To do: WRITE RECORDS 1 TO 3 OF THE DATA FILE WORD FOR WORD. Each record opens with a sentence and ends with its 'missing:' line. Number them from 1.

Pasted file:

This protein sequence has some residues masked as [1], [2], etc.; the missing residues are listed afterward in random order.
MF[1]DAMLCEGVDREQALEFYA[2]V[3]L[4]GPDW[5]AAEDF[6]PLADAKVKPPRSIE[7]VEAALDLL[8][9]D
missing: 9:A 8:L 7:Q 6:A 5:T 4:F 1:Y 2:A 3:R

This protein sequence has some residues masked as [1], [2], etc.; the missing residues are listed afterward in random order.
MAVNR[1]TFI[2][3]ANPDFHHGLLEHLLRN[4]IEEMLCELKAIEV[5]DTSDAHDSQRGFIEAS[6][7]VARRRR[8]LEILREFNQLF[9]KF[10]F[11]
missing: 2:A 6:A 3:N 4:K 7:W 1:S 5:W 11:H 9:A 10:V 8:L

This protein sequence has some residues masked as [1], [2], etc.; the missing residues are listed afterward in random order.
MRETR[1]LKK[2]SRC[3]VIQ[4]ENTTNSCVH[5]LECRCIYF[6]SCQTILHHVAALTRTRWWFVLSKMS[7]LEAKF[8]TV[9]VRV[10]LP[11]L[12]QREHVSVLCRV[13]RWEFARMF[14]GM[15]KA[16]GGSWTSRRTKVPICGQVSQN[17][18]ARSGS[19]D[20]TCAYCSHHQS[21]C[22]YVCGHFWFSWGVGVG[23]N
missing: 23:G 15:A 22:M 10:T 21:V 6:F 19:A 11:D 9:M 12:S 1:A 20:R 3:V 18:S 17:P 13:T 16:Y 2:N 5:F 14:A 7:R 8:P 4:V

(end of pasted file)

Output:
This protein sequence has some residues masked as [1], [2], etc.; the missing residues are listed afterward in random order.
MF[1]DAMLCEGVDREQALEFYA[2]V[3]L[4]GPDW[5]AAEDF[6]PLADAKVKPPRSIE[7]VEAALDLL[8][9]D
missing: 9:A 8:L 7:Q 6:A 5:T 4:F 1:Y 2:A 3:R

This protein sequence has some residues masked as [1], [2], etc.; the missing residues are listed afterward in random order.
MAVNR[1]TFI[2][3]ANPDFHHGLLEHLLRN[4]IEEMLCELKAIEV[5]DTSDAHDSQRGFIEAS[6][7]VARRRR[8]LEILREFNQLF[9]KF[10]F[11]
missing: 2:A 6:A 3:N 4:K 7:W 1:S 5:W 11:H 9:A 10:V 8:L

This protein sequence has some residues masked as [1], [2], etc.; the missing residues are listed afterward in random order.
MRETR[1]LKK[2]SRC[3]VIQ[4]ENTTNSCVH[5]LECRCIYF[6]SCQTILHHVAALTRTRWWFVLSKMS[7]LEAKF[8]TV[9]VRV[10]LP[11]L[12]QREHVSVLCRV[13]RWEFARMF[14]GM[15]KA[16]GGSWTSRRTKVPICGQVSQN[17][18]ARSGS[19]D[20]TCAYCSHHQS[21]C[22]YVCGHFWFSWGVGVG[23]N
missing: 23:G 15:A 22:M 10:T 21:V 6:F 19:A 11:D 9:M 12:S 1:A 20:R 3:V 18:S 17:P 13:T 16:Y 2:N 5:F 14:A 7:R 8:P 4:V